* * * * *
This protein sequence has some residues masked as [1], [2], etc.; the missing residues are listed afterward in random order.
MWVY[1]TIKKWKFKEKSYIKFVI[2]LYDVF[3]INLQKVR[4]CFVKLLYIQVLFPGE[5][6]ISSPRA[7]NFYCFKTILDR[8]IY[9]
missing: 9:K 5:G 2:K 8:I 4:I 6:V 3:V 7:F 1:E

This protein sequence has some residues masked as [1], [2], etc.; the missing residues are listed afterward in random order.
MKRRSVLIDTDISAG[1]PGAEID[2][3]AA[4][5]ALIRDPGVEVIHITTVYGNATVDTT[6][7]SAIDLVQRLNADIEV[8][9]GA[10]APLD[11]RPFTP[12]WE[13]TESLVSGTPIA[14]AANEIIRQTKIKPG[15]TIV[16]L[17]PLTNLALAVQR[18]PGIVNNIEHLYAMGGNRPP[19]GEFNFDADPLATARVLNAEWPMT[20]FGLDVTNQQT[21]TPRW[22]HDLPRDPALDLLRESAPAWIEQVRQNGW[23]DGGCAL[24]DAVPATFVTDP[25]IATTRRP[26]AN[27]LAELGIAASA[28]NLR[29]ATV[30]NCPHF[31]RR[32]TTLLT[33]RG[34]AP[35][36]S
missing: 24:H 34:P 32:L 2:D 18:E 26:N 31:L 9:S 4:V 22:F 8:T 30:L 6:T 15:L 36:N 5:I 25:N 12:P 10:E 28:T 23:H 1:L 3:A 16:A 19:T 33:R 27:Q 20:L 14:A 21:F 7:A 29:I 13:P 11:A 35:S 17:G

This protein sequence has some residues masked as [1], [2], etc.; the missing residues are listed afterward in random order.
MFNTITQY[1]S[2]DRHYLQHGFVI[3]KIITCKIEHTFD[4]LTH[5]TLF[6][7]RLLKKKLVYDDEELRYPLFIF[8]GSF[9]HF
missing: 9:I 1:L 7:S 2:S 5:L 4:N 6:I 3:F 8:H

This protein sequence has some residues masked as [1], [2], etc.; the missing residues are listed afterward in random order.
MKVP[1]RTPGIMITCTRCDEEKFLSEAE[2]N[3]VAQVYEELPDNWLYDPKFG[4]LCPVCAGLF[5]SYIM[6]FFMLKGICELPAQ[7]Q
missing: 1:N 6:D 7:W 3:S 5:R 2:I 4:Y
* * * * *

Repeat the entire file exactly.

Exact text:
This protein sequence has some residues masked as [1], [2], etc.; the missing residues are listed afterward in random order.
MWVY[1]TIKKWKFKEKSYIKFVI[2]LYDVF[3]INLQKVR[4]CFVKLLYIQVLFPGE[5][6]ISSPRA[7]NFYCFKTILDR[8]IY[9]
missing: 9:K 5:G 2:K 8:I 4:I 6:V 3:V 7:F 1:E

This protein sequence has some residues masked as [1], [2], etc.; the missing residues are listed afterward in random order.
MKRRSVLIDTDISAG[1]PGAEID[2][3]AA[4][5]ALIRDPGVEVIHITTVYGNATVDTT[6][7]SAIDLVQRLNADIEV[8][9]GA[10]APLD[11]RPFTP[12]WE[13]TESLVSGTPIA[14]AANEIIRQTKIKPG[15]TIV[16]L[17]PLTNLALAVQR[18]PGIVNNIEHLYAMGGNRPP[19]GEFNFDADPLATARVLNAEWPMT[20]FGLDVTNQQT[21]TPRW[22]HDLPRDPALDLLRESAPAWIEQVRQNGW[23]DGGCAL[24]DAVPATFVTDP[25]IATTRRP[26]AN[27]LAELGIAASA[28]NLR[29]ATV[30]NCPHF[31]RR[32]TTLLT[33]RG[34]AP[35][36]S
missing: 24:H 34:P 32:L 2:D 18:E 26:N 31:L 9:S 4:V 22:F 8:T 30:L 6:T 15:L 36:N 5:I 25:N 12:P 10:E 28:T 23:H 1:L 3:A 16:A 19:T 33:R 27:Q 20:L 14:A 21:F 7:A 29:I 13:P 11:A 35:S 17:G

This protein sequence has some residues masked as [1], [2], etc.; the missing residues are listed afterward in random order.
MFNTITQY[1]S[2]DRHYLQHGFVI[3]KIITCKIEHTFD[4]LTH[5]TLF[6][7]RLLKKKLVYDDEELRYPLFIF[8]GSF[9]HF
missing: 9:I 1:L 7:S 2:S 5:L 4:N 6:I 3:F 8:H

This protein sequence has some residues masked as [1], [2], etc.; the missing residues are listed afterward in random order.
MKVP[1]RTPGIMITCTRCDEEKFLSEAE[2]N[3]VAQVYEELPDNWLYDPKFG[4]LCPVCAGLF[5]SYIM[6]FFMLKGICELPAQ[7]Q
missing: 1:N 6:D 7:W 3:S 5:R 2:I 4:Y